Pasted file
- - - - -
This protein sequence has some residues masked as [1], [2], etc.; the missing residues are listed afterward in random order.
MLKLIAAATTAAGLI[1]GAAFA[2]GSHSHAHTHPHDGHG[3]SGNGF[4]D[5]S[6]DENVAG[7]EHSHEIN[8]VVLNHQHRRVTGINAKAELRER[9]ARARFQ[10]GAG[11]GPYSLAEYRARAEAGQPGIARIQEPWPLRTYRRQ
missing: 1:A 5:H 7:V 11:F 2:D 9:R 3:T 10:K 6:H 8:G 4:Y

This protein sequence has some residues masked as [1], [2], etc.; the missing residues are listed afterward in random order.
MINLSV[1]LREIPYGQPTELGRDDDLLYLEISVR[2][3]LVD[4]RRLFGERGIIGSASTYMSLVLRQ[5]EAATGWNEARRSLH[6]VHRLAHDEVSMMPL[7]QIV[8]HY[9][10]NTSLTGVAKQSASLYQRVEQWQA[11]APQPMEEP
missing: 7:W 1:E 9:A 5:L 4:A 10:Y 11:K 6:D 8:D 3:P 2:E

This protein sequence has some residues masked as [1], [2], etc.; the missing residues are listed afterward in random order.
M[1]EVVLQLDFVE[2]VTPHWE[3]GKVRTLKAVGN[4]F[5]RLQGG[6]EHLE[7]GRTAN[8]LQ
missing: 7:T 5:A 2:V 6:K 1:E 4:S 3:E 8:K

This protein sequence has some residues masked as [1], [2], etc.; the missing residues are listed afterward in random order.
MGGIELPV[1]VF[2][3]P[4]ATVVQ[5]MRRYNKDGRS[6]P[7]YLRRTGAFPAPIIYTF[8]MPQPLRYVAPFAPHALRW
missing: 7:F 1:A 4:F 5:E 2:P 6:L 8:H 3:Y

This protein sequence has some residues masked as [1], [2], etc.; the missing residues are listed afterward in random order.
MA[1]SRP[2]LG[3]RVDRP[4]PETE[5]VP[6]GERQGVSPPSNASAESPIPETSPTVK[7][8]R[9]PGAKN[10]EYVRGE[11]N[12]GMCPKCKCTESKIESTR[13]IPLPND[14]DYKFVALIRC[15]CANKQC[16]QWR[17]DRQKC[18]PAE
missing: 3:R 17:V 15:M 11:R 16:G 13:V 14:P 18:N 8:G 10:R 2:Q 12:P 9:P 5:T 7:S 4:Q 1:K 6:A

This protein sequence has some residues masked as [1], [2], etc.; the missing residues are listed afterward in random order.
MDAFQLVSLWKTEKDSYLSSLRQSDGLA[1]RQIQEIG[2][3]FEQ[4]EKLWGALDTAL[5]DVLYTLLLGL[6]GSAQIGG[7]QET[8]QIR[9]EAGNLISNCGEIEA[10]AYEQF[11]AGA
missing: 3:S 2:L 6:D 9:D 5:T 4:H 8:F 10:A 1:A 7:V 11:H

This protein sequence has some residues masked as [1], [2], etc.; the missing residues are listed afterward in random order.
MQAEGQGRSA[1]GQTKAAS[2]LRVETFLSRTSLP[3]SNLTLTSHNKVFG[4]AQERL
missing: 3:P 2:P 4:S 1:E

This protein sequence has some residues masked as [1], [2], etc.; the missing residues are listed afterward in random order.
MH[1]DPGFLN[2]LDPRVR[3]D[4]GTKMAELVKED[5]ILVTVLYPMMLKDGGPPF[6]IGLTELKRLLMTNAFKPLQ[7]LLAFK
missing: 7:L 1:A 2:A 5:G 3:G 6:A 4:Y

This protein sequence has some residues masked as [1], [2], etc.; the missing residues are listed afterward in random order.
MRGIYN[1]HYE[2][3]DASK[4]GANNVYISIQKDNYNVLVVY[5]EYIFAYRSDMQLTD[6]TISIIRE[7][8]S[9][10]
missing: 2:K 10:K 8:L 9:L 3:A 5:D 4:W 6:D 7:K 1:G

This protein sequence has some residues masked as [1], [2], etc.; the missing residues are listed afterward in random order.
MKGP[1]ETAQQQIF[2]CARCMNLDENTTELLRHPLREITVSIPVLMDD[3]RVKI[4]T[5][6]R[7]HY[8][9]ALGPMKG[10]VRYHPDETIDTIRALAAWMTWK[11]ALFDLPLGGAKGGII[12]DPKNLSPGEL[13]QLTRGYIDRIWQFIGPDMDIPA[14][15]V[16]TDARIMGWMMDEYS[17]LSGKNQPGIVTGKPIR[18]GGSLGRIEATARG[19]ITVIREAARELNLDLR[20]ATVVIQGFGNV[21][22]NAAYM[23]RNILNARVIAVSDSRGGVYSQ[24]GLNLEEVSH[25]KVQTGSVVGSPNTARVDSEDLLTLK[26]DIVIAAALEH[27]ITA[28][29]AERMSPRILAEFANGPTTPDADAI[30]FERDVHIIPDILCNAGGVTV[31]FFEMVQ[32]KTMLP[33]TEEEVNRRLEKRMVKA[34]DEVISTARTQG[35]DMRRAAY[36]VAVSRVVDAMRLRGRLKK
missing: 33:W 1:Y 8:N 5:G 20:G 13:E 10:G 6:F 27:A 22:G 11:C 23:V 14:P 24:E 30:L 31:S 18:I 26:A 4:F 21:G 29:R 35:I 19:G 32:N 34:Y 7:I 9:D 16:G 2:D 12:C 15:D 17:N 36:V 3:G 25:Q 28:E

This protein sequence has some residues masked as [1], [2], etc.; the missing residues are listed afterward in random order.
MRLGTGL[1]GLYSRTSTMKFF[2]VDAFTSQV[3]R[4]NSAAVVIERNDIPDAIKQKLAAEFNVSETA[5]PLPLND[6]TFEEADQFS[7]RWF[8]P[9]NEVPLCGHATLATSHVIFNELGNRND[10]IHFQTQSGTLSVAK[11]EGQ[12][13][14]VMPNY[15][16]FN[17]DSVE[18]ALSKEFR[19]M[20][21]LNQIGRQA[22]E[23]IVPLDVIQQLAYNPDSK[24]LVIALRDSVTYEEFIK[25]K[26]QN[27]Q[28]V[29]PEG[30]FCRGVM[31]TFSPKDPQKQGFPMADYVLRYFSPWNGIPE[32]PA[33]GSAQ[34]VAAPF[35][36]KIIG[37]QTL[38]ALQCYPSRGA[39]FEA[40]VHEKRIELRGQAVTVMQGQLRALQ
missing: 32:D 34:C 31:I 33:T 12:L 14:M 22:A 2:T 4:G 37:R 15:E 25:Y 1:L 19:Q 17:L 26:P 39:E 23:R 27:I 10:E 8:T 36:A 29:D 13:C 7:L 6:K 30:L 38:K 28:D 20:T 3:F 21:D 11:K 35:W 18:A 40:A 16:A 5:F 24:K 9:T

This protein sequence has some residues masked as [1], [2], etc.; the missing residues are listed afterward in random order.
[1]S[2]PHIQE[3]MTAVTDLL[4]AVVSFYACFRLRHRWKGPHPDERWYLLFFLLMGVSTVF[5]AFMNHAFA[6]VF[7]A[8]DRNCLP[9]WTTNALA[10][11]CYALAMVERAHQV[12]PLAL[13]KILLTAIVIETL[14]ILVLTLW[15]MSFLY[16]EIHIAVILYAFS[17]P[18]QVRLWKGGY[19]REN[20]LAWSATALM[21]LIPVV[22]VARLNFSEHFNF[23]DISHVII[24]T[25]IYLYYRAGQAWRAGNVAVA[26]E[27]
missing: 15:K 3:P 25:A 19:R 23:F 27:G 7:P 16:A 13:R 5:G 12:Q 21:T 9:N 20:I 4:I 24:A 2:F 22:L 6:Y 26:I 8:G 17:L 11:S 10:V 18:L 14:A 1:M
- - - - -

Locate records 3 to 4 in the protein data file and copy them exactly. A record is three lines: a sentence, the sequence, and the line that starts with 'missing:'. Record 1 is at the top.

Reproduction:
This protein sequence has some residues masked as [1], [2], etc.; the missing residues are listed afterward in random order.
M[1]EVVLQLDFVE[2]VTPHWE[3]GKVRTLKAVGN[4]F[5]RLQGG[6]EHLE[7]GRTAN[8]LQ
missing: 7:T 5:A 2:V 6:K 1:E 4:S 3:E 8:K

This protein sequence has some residues masked as [1], [2], etc.; the missing residues are listed afterward in random order.
MGGIELPV[1]VF[2][3]P[4]ATVVQ[5]MRRYNKDGRS[6]P[7]YLRRTGAFPAPIIYTF[8]MPQPLRYVAPFAPHALRW
missing: 7:F 1:A 4:F 5:E 2:P 6:L 8:H 3:Y